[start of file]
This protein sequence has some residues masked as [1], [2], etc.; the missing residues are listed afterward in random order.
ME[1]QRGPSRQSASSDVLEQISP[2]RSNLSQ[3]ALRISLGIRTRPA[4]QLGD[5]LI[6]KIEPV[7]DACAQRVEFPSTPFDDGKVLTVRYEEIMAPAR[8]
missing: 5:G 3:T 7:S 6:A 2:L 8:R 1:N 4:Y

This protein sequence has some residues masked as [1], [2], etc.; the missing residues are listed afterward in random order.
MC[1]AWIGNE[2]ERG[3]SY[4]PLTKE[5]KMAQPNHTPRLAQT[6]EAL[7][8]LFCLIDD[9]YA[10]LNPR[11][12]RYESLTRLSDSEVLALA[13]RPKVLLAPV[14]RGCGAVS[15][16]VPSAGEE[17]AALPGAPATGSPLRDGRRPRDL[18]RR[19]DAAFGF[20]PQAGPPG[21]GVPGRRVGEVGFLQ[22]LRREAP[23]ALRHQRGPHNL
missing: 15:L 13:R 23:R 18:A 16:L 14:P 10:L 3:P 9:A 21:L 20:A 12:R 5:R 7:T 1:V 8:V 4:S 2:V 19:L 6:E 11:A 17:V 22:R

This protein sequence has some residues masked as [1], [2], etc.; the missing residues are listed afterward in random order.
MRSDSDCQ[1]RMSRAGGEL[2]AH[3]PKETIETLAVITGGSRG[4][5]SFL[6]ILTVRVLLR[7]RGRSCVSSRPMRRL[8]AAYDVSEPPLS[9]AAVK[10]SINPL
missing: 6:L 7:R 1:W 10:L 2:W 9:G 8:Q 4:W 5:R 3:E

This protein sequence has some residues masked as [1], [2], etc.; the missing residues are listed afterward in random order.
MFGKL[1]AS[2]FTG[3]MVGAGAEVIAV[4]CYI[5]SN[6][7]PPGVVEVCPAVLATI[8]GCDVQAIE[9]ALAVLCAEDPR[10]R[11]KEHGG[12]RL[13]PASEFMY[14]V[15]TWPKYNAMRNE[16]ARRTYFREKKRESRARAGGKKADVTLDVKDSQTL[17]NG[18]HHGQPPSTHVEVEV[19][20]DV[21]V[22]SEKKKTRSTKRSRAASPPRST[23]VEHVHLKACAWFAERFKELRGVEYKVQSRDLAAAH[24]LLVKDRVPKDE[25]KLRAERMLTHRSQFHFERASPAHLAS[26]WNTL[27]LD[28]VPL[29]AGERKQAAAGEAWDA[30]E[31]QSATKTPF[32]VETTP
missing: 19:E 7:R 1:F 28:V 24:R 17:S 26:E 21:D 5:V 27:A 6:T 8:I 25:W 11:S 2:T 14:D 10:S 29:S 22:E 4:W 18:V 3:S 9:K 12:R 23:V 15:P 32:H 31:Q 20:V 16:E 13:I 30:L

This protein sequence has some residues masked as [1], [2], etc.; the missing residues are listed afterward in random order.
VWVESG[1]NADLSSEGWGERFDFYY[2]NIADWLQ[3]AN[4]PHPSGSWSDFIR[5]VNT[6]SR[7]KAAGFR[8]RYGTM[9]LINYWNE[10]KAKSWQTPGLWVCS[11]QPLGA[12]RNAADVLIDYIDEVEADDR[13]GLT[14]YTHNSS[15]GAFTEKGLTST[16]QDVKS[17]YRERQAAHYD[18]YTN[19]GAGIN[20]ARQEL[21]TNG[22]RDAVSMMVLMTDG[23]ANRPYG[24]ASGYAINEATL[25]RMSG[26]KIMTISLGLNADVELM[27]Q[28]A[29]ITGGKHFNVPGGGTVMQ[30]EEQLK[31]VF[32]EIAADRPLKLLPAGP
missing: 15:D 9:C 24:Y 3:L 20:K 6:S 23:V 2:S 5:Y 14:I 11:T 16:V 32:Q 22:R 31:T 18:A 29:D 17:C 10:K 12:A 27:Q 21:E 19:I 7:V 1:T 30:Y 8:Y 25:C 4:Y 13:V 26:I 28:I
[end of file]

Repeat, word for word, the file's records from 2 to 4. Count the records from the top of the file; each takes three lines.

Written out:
This protein sequence has some residues masked as [1], [2], etc.; the missing residues are listed afterward in random order.
MC[1]AWIGNE[2]ERG[3]SY[4]PLTKE[5]KMAQPNHTPRLAQT[6]EAL[7][8]LFCLIDD[9]YA[10]LNPR[11][12]RYESLTRLSDSEVLALA[13]RPKVLLAPV[14]RGCGAVS[15][16]VPSAGEE[17]AALPGAPATGSPLRDGRRPRDL[18]RR[19]DAAFGF[20]PQAGPPG[21]GVPGRRVGEVGFLQ[22]LRREAP[23]ALRHQRGPHNL
missing: 15:L 13:R 23:R 18:A 16:L 14:P 10:L 3:P 9:A 21:L 20:A 12:R 5:R 7:T 1:V 8:V 4:S 2:V 19:L 6:E 11:A 17:V 22:R

This protein sequence has some residues masked as [1], [2], etc.; the missing residues are listed afterward in random order.
MRSDSDCQ[1]RMSRAGGEL[2]AH[3]PKETIETLAVITGGSRG[4][5]SFL[6]ILTVRVLLR[7]RGRSCVSSRPMRRL[8]AAYDVSEPPLS[9]AAVK[10]SINPL
missing: 6:L 7:R 1:W 10:L 2:W 9:G 8:Q 4:W 5:R 3:E

This protein sequence has some residues masked as [1], [2], etc.; the missing residues are listed afterward in random order.
MFGKL[1]AS[2]FTG[3]MVGAGAEVIAV[4]CYI[5]SN[6][7]PPGVVEVCPAVLATI[8]GCDVQAIE[9]ALAVLCAEDPR[10]R[11]KEHGG[12]RL[13]PASEFMY[14]V[15]TWPKYNAMRNE[16]ARRTYFREKKRESRARAGGKKADVTLDVKDSQTL[17]NG[18]HHGQPPSTHVEVEV[19][20]DV[21]V[22]SEKKKTRSTKRSRAASPPRST[23]VEHVHLKACAWFAERFKELRGVEYKVQSRDLAAAH[24]LLVKDRVPKDE[25]KLRAERMLTHRSQFHFERASPAHLAS[26]WNTL[27]LD[28]VPL[29]AGERKQAAAGEAWDA[30]E[31]QSATKTPF[32]VETTP
missing: 19:E 7:R 1:F 28:V 24:R 17:S 26:E 21:D 5:V 27:A 6:T 8:I 25:W 11:S 2:T 14:D 10:S 29:S 22:E 4:W 18:V 3:S 9:K 12:R 23:V 15:P 32:H 31:Q 20:V 16:E 13:I 30:L